Latest posts by techwriter (see all)
- Hazards of Poorly Written Technical Documentation - December 26, 2016
- Get an ‘A’ on Your Next Research Paper With These 6 Simple Steps - November 28, 2016
- An Amazing and FREE Source of Magazines and Periodicals — ISSUU - November 25, 2016
© 2009-2011 Ugur Akinci
You can enhance the value of your services as a technical communicator and writer if you learn how to draw labels.
Thousands of companies out there need labels to market their products.
While some of these labels are rather elaborate and require the skills of a trained graphic artist, not all labels require that level of artistic skill.
There are many businesses in the industrial, manufacturing and hi-tech fields that require simple labels consisting of the product name, product number and description, UL logo, a bar code, and similar basic information that you can easily create and supply in the form of a label. I have drawn hundreds of such labels myself during my career for satisfied customers although I do not have a professional graphic design background.
Here are 7 useful productivity tips to create such basic labels in Adobe Illustrator:
1] Use the Rectangle Tool (M) for creating a precisely-measured label box. Select the Rectangle tool from your tool box and double click it on your art-board to display the Rectangle dialog box. Enter the precise Width and Height measurements into the respective fields. When you click OK, the Illustrator will create the exact rectangle described in the product specs.
2] Use the Stroke tab (select Window > Stroke from the main menu, or Ctrl + F10) to determine the weight of the label border. To create a label with no border weight (invisible border), select the border box you’ve created and enter “0” into the Stroke Weight field. Then press Enter. To create a dashed-line border, enter appropriate values into the Dashed Line fields and experiment.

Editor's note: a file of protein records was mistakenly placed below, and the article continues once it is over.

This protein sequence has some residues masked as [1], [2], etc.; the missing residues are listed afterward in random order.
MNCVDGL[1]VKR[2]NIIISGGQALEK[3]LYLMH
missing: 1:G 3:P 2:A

3] Use Guide Lines to align your label box and its components. Select View > Show Rulers (or Ctrl + R) from the main menu to display the horizontal and vertical rulers. Then click your cursor on a ruler and drag it down or to the right to create a ruler. Pull it down to its desired position. Use the View > Guides menu to hide, lock or clear all the guides.
4] Use the Align tab (select Window > Align from the main menu , or Shift + F7) to align the various visual components of your label. This comes very handy when aligning label elements too small to be aligned correctly by the naked eye, even when you magnify them by using Illustrator’s navigation controls (Window > Navigator).
5] Use the Type tab (Window > Type, or Ctrl + T) to easily control your font type, font size and style, paragraph alignment, line leading size, kerning, and other useful typographical features of your label text.
6] Always create a Status Log table for your label and save and distribute your label with it. This log should show the date on which the label was created, its version number, its product or archive number (if any), the person who drafted it, the person who approved it (your client or manager), UL certification date or number, and any other relevant label information. Such information becomes priceless to understand what has been done to the label when it is modified at a feature date. It creates accountability and transparency.
7] If your client or printer asks for them, create Crop Marks around the label by first selecting the label’s borders (whether they are visible or not) and then selecting Object > Crop Area > Make from the main menu. To remove the crop marks, select Object > Crop Area > Release.
P.S. The crop marks will determine whether only the label itself (with crop marks) or all the other relevant information on the artboard like the Status Log table also gets published (without crop marks) when you generate a PDF copy of your illustration.